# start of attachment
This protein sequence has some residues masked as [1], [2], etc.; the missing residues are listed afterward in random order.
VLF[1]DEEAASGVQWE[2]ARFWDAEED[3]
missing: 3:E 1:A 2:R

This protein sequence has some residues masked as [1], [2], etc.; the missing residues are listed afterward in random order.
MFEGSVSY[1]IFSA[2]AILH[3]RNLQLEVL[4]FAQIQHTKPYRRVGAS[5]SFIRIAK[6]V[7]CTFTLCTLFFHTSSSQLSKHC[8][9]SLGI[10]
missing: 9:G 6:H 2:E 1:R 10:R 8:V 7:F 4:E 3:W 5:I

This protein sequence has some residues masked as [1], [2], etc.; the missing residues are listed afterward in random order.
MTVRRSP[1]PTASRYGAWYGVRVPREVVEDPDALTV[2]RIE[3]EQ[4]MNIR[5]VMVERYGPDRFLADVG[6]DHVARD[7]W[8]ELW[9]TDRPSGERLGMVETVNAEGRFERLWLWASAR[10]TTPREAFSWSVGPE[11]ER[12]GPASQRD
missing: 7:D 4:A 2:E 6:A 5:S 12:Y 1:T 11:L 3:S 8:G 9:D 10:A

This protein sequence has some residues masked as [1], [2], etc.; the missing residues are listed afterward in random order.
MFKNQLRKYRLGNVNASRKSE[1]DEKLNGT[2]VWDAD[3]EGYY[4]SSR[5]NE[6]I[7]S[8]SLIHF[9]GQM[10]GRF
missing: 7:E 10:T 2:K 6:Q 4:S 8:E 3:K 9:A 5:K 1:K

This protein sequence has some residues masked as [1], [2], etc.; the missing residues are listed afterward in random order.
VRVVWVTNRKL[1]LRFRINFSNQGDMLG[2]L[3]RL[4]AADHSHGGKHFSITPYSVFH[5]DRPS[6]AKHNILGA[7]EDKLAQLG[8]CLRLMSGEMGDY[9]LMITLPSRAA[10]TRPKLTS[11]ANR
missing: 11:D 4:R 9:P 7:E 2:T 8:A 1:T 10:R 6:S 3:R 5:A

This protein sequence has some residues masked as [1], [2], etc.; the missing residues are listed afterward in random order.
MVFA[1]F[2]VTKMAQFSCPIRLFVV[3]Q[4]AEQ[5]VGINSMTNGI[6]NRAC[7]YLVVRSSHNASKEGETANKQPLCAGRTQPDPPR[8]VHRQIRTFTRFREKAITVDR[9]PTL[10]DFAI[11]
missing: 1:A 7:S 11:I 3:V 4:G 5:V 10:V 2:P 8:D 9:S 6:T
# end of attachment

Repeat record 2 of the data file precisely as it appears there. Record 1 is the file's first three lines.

This protein sequence has some residues masked as [1], [2], etc.; the missing residues are listed afterward in random order.
MFEGSVSY[1]IFSA[2]AILH[3]RNLQLEVL[4]FAQIQHTKPYRRVGAS[5]SFIRIAK[6]V[7]CTFTLCTLFFHTSSSQLSKHC[8][9]SLGI[10]
missing: 9:G 6:H 2:E 1:R 10:R 8:V 7:F 4:E 3:W 5:I